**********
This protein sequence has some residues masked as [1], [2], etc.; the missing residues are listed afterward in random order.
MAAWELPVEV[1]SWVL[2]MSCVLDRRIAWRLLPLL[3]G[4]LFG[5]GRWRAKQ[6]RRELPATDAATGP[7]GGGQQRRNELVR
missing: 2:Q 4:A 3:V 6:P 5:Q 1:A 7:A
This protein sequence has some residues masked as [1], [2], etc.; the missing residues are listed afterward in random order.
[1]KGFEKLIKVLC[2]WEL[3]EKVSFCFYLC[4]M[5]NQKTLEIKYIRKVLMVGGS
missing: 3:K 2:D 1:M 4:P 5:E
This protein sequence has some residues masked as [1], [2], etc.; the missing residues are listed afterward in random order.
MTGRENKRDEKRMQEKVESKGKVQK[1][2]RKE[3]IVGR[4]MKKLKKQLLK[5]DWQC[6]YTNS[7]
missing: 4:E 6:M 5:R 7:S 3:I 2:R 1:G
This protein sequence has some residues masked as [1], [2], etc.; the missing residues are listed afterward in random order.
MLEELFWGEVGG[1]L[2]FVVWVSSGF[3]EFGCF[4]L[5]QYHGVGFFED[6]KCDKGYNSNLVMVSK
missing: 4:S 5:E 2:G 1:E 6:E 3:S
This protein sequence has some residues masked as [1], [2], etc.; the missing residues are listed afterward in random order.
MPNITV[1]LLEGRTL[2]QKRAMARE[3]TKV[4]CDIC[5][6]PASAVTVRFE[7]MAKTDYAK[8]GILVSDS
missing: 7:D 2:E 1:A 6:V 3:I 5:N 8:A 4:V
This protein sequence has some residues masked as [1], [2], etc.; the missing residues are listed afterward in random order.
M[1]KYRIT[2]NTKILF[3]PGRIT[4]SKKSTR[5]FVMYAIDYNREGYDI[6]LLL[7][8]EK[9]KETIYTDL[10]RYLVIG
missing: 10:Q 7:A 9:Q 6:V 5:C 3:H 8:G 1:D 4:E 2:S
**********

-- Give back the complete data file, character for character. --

This protein sequence has some residues masked as [1], [2], etc.; the missing residues are listed afterward in random order.
MAAWELPVEV[1]SWVL[2]MSCVLDRRIAWRLLPLL[3]G[4]LFG[5]GRWRAKQ[6]RRELPATDAATGP[7]GGGQQRRNELVR
missing: 2:Q 4:A 3:V 6:P 5:Q 1:A 7:A
This protein sequence has some residues masked as [1], [2], etc.; the missing residues are listed afterward in random order.
[1]KGFEKLIKVLC[2]WEL[3]EKVSFCFYLC[4]M[5]NQKTLEIKYIRKVLMVGGS
missing: 3:K 2:D 1:M 4:P 5:E
This protein sequence has some residues masked as [1], [2], etc.; the missing residues are listed afterward in random order.
MTGRENKRDEKRMQEKVESKGKVQK[1][2]RKE[3]IVGR[4]MKKLKKQLLK[5]DWQC[6]YTNS[7]
missing: 4:E 6:M 5:R 7:S 3:I 2:R 1:G
This protein sequence has some residues masked as [1], [2], etc.; the missing residues are listed afterward in random order.
MLEELFWGEVGG[1]L[2]FVVWVSSGF[3]EFGCF[4]L[5]QYHGVGFFED[6]KCDKGYNSNLVMVSK
missing: 4:S 5:E 2:G 1:E 6:E 3:S
This protein sequence has some residues masked as [1], [2], etc.; the missing residues are listed afterward in random order.
MPNITV[1]LLEGRTL[2]QKRAMARE[3]TKV[4]CDIC[5][6]PASAVTVRFE[7]MAKTDYAK[8]GILVSDS
missing: 7:D 2:E 1:A 6:V 3:I 5:N 8:A 4:V
This protein sequence has some residues masked as [1], [2], etc.; the missing residues are listed afterward in random order.
M[1]KYRIT[2]NTKILF[3]PGRIT[4]SKKSTR[5]FVMYAIDYNREGYDI[6]LLL[7][8]EK[9]KETIYTDL[10]RYLVIG
missing: 10:Q 7:A 9:Q 6:V 5:C 3:H 8:G 1:D 4:E 2:S